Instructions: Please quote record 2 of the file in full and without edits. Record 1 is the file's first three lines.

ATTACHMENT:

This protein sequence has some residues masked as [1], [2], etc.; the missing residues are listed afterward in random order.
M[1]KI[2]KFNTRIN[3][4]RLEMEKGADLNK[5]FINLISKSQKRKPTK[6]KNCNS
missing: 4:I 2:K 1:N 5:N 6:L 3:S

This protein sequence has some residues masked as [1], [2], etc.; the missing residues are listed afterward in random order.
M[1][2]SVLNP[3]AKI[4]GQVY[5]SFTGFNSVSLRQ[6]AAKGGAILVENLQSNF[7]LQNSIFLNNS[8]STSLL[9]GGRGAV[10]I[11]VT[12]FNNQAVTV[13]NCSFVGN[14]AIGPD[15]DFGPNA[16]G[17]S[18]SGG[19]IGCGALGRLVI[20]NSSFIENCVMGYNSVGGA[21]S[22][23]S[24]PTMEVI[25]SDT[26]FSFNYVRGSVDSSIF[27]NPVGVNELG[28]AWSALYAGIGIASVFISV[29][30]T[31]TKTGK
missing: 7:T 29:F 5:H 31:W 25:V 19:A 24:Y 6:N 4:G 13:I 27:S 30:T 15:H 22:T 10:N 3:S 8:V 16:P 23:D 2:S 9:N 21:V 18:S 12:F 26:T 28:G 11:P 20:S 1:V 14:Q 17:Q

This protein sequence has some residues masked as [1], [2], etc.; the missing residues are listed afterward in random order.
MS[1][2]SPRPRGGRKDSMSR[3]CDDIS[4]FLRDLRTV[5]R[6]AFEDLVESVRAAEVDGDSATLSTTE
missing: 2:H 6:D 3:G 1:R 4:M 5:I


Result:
This protein sequence has some residues masked as [1], [2], etc.; the missing residues are listed afterward in random order.
M[1][2]SVLNP[3]AKI[4]GQVY[5]SFTGFNSVSLRQ[6]AAKGGAILVENLQSNF[7]LQNSIFLNNS[8]STSLL[9]GGRGAV[10]I[11]VT[12]FNNQAVTV[13]NCSFVGN[14]AIGPD[15]DFGPNA[16]G[17]S[18]SGG[19]IGCGALGRLVI[20]NSSFIENCVMGYNSVGGA[21]S[22][23]S[24]PTMEVI[25]SDT[26]FSFNYVRGSVDSSIF[27]NPVGVNELG[28]AWSALYAGIGIASVFISV[29][30]T[31]TKTGK
missing: 7:T 29:F 5:H 31:W 25:V 19:A 24:Y 6:N 4:G 13:I 27:S 30:T 15:H 22:T 10:N 3:S 8:V 16:P 23:D 2:S 9:N 21:V 18:S 12:F 26:T 28:G 11:P 20:S 1:V 14:Q 17:Q